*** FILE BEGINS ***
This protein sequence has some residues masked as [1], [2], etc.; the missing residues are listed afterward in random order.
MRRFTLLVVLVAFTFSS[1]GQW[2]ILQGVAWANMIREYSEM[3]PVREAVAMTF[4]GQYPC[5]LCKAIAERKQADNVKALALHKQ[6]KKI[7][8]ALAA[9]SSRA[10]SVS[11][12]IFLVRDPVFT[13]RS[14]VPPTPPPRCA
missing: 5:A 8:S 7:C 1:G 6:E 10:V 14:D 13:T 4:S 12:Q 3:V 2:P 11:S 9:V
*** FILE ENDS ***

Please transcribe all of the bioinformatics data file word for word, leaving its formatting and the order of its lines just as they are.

This protein sequence has some residues masked as [1], [2], etc.; the missing residues are listed afterward in random order.
MRRFTLLVVLVAFTFSS[1]GQW[2]ILQGVAWANMIREYSEM[3]PVREAVAMTF[4]GQYPC[5]LCKAIAERKQADNVKALALHKQ[6]KKI[7][8]ALAA[9]SSRA[10]SVS[11][12]IFLVRDPVFT[13]RS[14]VPPTPPPRCA
missing: 5:A 8:S 7:C 1:G 6:E 10:V 14:D 13:T 4:S 12:Q 3:V 2:P 11:S 9:V